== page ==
Jeremy Hunt’s fall statement presented us with big tax hikes and spending cuts to avoid a big “fiscal hole” created by the need to lower the debt-to-GDP ratio by 2027-28 – the new “budgetary rule”. But it will make the recession worse and, ironically, will also ruin public finances.
Public borrowing is an important policy instrument, which allows a government to do two beneficial things: first, to keep tax rates stable at levels suitable for long-term growth, and second, to allow fluctuations in the budget balance. to dampen the economic cycle. The government must also balance its long-term accounts, as ours has always done for two centuries. But the words “long term” are essential. They mean that, going forward, government debt must always be able to be reliably repaid.
In practice, we can test it by making long-term projections, generally at least 10 years, to verify that the debt/GDP ratio drops to a level such as 50% where it does not pose any sustainability problem. Now let’s move on to Thursday’s statement to see how the government got into this mess. Why was 2027-28 chosen as the year in which the debt ratio must fall?
This choice is both too strong and too weak. Too strong because it prevents the flexibility needed for the two functions identified above. The tax rates essential to support growth, in particular corporate tax, are sacrificed to it. Also a bad recession that is coming, which the government should mitigate, will on the contrary be aggravated by a pro-cyclical budgetary tightening. This declaration will therefore aggravate the recession and harm growth.
But this choice of date is also too weak because it does not reassure us about the sustainability of the long-term debt. Indeed, because growth will be hurt, the UK’s long-term debt-to-GDP ratio will deteriorate sharply. According to our Cardiff models, which have been fitted to UK data and are therefore more pessimistic than the Office of Budget Responsibility on the effects of tax increases, growth will be reduced to zero. Then, if anything like current spending plans are maintained, the debt-to-GDP ratio will spiral to dangerous levels.
Such projections reveal the importance of growth not only for the standard of living of our fellow citizens, but also for the financial health of our government.
Yet if the OBR had done its math on alternative fiscal policies that did not hurt growth, then, according to our Cardiff models, growth would return to its 2% per year trend over 30 years until the pandemic. Then the OBR would find that the debt-to-GDP ratio would trend down safely over the next decade.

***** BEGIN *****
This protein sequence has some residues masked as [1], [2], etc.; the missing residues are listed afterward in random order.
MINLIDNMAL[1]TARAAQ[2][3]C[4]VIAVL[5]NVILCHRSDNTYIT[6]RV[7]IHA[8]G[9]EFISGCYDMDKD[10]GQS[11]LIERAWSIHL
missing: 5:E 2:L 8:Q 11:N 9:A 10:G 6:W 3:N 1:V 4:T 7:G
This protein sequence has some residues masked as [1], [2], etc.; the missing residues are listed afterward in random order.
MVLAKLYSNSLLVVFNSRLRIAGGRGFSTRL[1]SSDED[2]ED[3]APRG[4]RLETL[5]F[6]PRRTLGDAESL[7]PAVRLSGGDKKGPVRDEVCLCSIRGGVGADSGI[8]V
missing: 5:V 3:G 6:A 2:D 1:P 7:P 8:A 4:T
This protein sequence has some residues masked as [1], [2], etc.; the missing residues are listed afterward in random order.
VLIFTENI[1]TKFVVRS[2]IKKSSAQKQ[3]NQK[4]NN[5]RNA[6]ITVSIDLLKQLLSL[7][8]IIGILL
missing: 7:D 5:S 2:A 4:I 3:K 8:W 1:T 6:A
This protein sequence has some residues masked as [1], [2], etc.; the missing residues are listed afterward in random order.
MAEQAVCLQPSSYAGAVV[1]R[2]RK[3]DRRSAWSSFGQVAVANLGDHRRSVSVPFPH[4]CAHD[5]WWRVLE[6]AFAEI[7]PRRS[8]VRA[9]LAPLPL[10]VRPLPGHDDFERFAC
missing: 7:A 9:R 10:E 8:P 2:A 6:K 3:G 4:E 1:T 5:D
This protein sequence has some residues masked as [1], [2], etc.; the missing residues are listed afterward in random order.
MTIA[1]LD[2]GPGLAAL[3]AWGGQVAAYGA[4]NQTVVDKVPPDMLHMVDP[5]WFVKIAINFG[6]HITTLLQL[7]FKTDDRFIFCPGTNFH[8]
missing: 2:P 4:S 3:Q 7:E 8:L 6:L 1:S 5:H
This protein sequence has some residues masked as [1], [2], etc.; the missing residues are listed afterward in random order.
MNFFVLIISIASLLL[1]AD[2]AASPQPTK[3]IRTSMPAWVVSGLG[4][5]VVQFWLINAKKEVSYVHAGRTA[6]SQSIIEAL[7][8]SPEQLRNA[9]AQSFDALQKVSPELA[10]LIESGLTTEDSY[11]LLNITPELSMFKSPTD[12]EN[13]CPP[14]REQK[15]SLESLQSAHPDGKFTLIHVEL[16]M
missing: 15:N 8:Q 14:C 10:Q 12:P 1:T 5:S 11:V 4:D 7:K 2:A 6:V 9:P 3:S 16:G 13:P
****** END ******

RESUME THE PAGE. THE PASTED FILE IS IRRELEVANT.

This completely arbitrary budget rule therefore means that the declaration not only destroys the economy, but also public finances in the long term. This is the fundamental flaw in his whole approach.
There is also a particular error in the OBR’s arithmetic that greatly increases the pessimism of its debt projections. This relates to the cost of the Bank of England’s quantitative easing (QE) program whereby the Bank purchased government bonds and other market assets by printing money in the form of bank reserves.
Treasury/OBR accounting treats bank reserves as debt, with interest charged at the bank rate. But this is expensive nonsense; bank reserves can only be exchanged for cash, which has a storage cost and earns no interest. The Bank does not need to pay interest on bank reserves to control the cost of credit. It has a toolkit it can deploy to determine this, including setting reserve ratios and lending directly to markets.
This practice by the Bank did not cost the state much when bank reserves were low – as was the case before the financial and Covid crises, or when interest rates were close to zero. But bank reserves are now huge after all that QE, at £950bn; and with interest rates at 3%, interest costs now amount to almost £30 billion a year.
This is a totally unnecessary addition to government costs. This amounts to paying commercial banks an exceptional subsidy equal to the short-term interest rate, without justification. Excluding the Bank’s debt sales, this error cumulatively increases the OBR’s debt-to-GDP ratio by almost 10% of GDP by 2027, and the OBR’s “fiscal hole” in 2027-28 around £50 billion.
Finally, let’s come to the strategic reason invoked for this austerity 2.0: to reassure the bond markets on two points: that we pose no solvency risk and that British inflation is well under control. Both are misunderstood.
Our credit default swap rate remained subdued even at the height of the hysteria over the previous Liz Truss plan. As for current inflation, it is largely the result of commodity supply shocks that regularly reverse as supply bottlenecks ease. US inflation has now passed its peak and ours is close to it; bond market inflation fears are very subdued so would pose no threat to a statement that supported the economy instead of trashing it like this.
The monetary causes of inflation – excessive money printing during Covid – have now been not only reversed, but pushed into monetary overkill, with near-zero annual money supply growth in the US, EU and in the UK. Inflation forecasts for 2023 are now around 5% in most developed economies. The Chancellor’s announcements will make no difference to commodity prices. But they will make wage inflation worse by reducing people’s take-home pay. Moreover, they worsen long-term solvency by reducing growth.
In short, the fall statement is a wrecking ball – deepening the recession, hurting growth, damaging long-term public finances and even increasing inflationary wage costs. Amendments from the House of Commons are needed to restore common sense to these plans.
Patrick Minford is Professor of Applied Economics at Cardiff University and a Fellow of the Center for Brexit Policy